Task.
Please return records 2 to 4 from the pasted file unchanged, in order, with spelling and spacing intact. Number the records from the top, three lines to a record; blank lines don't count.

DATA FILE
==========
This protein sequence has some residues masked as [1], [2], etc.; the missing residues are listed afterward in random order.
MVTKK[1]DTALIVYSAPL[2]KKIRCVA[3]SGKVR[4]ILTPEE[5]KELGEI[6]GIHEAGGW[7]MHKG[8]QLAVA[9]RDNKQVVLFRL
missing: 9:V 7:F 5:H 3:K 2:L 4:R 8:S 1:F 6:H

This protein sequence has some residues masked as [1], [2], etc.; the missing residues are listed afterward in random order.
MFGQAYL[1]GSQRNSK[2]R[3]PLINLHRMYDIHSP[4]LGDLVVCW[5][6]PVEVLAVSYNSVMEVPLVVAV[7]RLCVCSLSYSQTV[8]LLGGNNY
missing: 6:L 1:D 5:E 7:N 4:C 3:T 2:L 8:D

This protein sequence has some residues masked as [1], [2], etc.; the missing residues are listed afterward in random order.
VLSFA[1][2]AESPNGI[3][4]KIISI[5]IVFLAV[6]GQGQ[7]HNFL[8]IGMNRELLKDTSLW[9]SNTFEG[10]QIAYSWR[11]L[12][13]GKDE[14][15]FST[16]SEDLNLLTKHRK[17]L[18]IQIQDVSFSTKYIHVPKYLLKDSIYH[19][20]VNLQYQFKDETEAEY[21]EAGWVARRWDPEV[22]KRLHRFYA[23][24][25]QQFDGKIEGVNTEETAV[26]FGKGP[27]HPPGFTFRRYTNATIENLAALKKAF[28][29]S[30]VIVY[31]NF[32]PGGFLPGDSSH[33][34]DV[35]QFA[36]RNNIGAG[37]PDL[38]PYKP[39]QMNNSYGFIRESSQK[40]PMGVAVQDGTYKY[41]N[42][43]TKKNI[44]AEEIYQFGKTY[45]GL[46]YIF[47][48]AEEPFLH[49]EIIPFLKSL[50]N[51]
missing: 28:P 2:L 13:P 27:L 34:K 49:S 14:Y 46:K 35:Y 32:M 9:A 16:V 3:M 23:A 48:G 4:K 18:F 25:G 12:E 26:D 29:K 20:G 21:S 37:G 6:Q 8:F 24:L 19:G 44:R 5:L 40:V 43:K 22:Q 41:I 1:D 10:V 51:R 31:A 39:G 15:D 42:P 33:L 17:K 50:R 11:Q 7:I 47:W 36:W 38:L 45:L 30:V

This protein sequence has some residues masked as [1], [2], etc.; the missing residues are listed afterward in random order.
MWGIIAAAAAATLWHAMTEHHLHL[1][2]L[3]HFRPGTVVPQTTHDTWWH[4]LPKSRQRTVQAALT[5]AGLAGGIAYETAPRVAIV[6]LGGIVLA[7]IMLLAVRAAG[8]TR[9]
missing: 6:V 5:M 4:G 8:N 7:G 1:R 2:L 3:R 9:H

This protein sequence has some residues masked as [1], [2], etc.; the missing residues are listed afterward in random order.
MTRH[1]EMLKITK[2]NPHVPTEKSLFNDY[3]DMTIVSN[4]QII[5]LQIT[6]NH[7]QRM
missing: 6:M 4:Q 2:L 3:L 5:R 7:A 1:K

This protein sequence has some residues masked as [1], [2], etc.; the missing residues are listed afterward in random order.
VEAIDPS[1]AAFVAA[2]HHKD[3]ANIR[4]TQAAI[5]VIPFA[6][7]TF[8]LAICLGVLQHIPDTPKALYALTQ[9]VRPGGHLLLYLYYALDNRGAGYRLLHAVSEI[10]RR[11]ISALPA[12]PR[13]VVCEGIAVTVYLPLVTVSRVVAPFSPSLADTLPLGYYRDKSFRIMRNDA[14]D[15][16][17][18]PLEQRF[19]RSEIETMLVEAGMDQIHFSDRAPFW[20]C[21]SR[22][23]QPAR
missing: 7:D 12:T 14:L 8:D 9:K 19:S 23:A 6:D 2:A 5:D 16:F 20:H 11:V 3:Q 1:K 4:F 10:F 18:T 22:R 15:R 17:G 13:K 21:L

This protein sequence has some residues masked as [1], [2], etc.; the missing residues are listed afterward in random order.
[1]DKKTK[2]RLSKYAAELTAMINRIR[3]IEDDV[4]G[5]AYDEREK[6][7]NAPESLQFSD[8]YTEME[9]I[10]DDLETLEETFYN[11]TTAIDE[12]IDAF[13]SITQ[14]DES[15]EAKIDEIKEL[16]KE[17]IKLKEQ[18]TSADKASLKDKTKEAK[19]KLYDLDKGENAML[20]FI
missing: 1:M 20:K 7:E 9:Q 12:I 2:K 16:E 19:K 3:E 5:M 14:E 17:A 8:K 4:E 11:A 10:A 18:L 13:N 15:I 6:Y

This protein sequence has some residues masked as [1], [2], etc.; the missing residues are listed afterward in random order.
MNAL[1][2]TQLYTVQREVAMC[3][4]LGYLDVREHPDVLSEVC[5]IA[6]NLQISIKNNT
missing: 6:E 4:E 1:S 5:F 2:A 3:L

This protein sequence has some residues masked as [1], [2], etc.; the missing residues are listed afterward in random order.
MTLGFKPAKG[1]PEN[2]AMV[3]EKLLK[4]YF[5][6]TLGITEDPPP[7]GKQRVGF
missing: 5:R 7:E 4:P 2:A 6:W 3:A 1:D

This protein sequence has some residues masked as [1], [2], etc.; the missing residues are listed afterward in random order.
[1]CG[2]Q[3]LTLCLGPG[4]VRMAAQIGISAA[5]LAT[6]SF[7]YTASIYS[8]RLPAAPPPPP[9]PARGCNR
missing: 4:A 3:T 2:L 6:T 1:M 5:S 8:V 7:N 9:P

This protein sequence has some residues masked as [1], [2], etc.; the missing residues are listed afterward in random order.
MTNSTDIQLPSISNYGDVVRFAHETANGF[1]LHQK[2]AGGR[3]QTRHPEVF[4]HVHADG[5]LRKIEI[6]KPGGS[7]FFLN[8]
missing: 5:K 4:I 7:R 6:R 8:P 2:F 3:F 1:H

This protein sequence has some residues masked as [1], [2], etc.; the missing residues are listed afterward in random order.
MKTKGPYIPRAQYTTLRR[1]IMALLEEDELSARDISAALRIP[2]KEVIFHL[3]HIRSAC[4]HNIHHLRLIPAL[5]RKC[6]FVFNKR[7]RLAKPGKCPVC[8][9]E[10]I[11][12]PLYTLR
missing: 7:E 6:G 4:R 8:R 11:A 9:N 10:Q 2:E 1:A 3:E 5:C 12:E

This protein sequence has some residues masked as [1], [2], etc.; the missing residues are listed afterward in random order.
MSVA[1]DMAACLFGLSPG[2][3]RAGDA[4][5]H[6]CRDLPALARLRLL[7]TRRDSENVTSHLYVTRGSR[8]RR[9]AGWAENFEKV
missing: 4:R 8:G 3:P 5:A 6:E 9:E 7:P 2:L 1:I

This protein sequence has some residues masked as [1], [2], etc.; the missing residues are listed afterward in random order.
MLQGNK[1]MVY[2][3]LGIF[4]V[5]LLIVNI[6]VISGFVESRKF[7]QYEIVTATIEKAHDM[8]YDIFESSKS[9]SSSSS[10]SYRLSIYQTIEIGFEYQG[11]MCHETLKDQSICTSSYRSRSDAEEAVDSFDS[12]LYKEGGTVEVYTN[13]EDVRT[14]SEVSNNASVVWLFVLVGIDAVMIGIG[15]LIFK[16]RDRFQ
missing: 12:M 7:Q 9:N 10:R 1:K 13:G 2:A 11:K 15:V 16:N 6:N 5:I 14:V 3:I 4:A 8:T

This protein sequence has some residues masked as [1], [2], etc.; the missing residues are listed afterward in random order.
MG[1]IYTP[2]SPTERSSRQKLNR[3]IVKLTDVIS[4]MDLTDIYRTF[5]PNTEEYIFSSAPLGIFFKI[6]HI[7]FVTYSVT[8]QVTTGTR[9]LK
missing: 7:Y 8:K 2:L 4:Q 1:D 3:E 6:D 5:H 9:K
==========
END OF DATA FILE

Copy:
This protein sequence has some residues masked as [1], [2], etc.; the missing residues are listed afterward in random order.
MFGQAYL[1]GSQRNSK[2]R[3]PLINLHRMYDIHSP[4]LGDLVVCW[5][6]PVEVLAVSYNSVMEVPLVVAV[7]RLCVCSLSYSQTV[8]LLGGNNY
missing: 6:L 1:D 5:E 7:N 4:C 3:T 2:L 8:D

This protein sequence has some residues masked as [1], [2], etc.; the missing residues are listed afterward in random order.
VLSFA[1][2]AESPNGI[3][4]KIISI[5]IVFLAV[6]GQGQ[7]HNFL[8]IGMNRELLKDTSLW[9]SNTFEG[10]QIAYSWR[11]L[12][13]GKDE[14][15]FST[16]SEDLNLLTKHRK[17]L[18]IQIQDVSFSTKYIHVPKYLLKDSIYH[19][20]VNLQYQFKDETEAEY[21]EAGWVARRWDPEV[22]KRLHRFYA[23][24][25]QQFDGKIEGVNTEETAV[26]FGKGP[27]HPPGFTFRRYTNATIENLAALKKAF[28][29]S[30]VIVY[31]NF[32]PGGFLPGDSSH[33][34]DV[35]QFA[36]RNNIGAG[37]PDL[38]PYKP[39]QMNNSYGFIRESSQK[40]PMGVAVQDGTYKY[41]N[42][43]TKKNI[44]AEEIYQFGKTY[45]GL[46]YIF[47][48]AEEPFLH[49]EIIPFLKSL[50]N[51]
missing: 28:P 2:L 13:P 27:L 34:K 49:S 14:Y 46:K 35:Y 32:M 9:A 16:V 3:M 23:A 48:G 4:K 18:F 25:G 12:E 26:D 29:K 20:G 21:S 37:G 6:Q 8:F 24:L 19:G 44:R 5:L 40:V 43:K 22:Q 41:I 1:D 10:V 51:R 31:A 39:G 15:D 42:P 33:L 17:K 50:R 11:Q 7:I 47:W 36:W 38:L 45:L 30:V

This protein sequence has some residues masked as [1], [2], etc.; the missing residues are listed afterward in random order.
MWGIIAAAAAATLWHAMTEHHLHL[1][2]L[3]HFRPGTVVPQTTHDTWWH[4]LPKSRQRTVQAALT[5]AGLAGGIAYETAPRVAIV[6]LGGIVLA[7]IMLLAVRAAG[8]TR[9]
missing: 6:V 5:M 4:G 8:N 7:G 1:R 2:L 3:R 9:H